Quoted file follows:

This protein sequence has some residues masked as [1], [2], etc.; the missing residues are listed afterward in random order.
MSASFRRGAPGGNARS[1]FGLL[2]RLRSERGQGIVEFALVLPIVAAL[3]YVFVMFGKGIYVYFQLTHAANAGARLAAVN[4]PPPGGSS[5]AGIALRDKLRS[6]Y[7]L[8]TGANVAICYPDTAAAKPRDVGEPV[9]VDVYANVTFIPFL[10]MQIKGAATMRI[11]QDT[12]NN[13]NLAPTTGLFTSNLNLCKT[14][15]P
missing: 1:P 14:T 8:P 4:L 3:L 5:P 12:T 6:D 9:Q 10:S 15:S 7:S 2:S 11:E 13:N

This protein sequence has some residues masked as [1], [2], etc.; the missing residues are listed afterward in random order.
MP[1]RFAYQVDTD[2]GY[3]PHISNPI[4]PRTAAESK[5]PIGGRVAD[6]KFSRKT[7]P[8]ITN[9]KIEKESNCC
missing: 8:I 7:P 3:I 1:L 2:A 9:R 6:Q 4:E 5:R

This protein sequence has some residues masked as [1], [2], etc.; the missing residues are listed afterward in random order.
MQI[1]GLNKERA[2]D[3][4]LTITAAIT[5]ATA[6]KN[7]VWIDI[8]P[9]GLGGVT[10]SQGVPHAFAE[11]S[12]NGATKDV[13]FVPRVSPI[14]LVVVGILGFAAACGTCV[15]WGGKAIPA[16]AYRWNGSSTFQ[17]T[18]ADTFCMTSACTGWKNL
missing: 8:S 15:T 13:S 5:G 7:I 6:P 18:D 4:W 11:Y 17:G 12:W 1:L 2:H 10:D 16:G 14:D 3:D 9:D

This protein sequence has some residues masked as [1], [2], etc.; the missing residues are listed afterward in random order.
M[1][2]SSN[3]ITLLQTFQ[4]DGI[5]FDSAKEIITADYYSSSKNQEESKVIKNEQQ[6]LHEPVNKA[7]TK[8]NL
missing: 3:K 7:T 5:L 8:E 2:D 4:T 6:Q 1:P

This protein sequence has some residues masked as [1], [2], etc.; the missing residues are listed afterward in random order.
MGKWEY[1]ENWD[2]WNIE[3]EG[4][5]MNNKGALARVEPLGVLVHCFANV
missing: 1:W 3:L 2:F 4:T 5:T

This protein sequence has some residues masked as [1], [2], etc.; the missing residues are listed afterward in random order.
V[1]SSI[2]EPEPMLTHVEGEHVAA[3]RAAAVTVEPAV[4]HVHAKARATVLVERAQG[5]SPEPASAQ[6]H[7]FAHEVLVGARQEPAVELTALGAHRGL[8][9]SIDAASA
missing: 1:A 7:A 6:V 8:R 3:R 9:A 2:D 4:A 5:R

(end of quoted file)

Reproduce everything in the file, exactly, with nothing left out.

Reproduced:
This protein sequence has some residues masked as [1], [2], etc.; the missing residues are listed afterward in random order.
MSASFRRGAPGGNARS[1]FGLL[2]RLRSERGQGIVEFALVLPIVAAL[3]YVFVMFGKGIYVYFQLTHAANAGARLAAVN[4]PPPGGSS[5]AGIALRDKLRS[6]Y[7]L[8]TGANVAICYPDTAAAKPRDVGEPV[9]VDVYANVTFIPFL[10]MQIKGAATMRI[11]QDT[12]NN[13]NLAPTTGLFTSNLNLCKT[14][15]P
missing: 1:P 14:T 8:P 4:L 3:L 5:P 12:T 6:D 9:Q 10:S 15:S 7:S 2:S 11:E 13:N

This protein sequence has some residues masked as [1], [2], etc.; the missing residues are listed afterward in random order.
MP[1]RFAYQVDTD[2]GY[3]PHISNPI[4]PRTAAESK[5]PIGGRVAD[6]KFSRKT[7]P[8]ITN[9]KIEKESNCC
missing: 8:I 7:P 3:I 1:L 2:A 9:R 6:Q 4:E 5:R

This protein sequence has some residues masked as [1], [2], etc.; the missing residues are listed afterward in random order.
MQI[1]GLNKERA[2]D[3][4]LTITAAIT[5]ATA[6]KN[7]VWIDI[8]P[9]GLGGVT[10]SQGVPHAFAE[11]S[12]NGATKDV[13]FVPRVSPI[14]LVVVGILGFAAACGTCV[15]WGGKAIPA[16]AYRWNGSSTFQ[17]T[18]ADTFCMTSACTGWKNL
missing: 8:S 15:T 13:S 5:G 7:I 6:P 18:D 4:W 11:Y 17:G 12:W 1:L 2:H 10:D 16:G 14:D 3:D 9:D

This protein sequence has some residues masked as [1], [2], etc.; the missing residues are listed afterward in random order.
M[1][2]SSN[3]ITLLQTFQ[4]DGI[5]FDSAKEIITADYYSSSKNQEESKVIKNEQQ[6]LHEPVNKA[7]TK[8]NL
missing: 3:K 7:T 5:L 8:E 2:D 4:T 6:Q 1:P

This protein sequence has some residues masked as [1], [2], etc.; the missing residues are listed afterward in random order.
MGKWEY[1]ENWD[2]WNIE[3]EG[4][5]MNNKGALARVEPLGVLVHCFANV
missing: 1:W 3:L 2:F 4:T 5:T

This protein sequence has some residues masked as [1], [2], etc.; the missing residues are listed afterward in random order.
V[1]SSI[2]EPEPMLTHVEGEHVAA[3]RAAAVTVEPAV[4]HVHAKARATVLVERAQG[5]SPEPASAQ[6]H[7]FAHEVLVGARQEPAVELTALGAHRGL[8][9]SIDAASA
missing: 1:A 7:A 6:V 8:R 3:R 9:A 2:D 4:A 5:R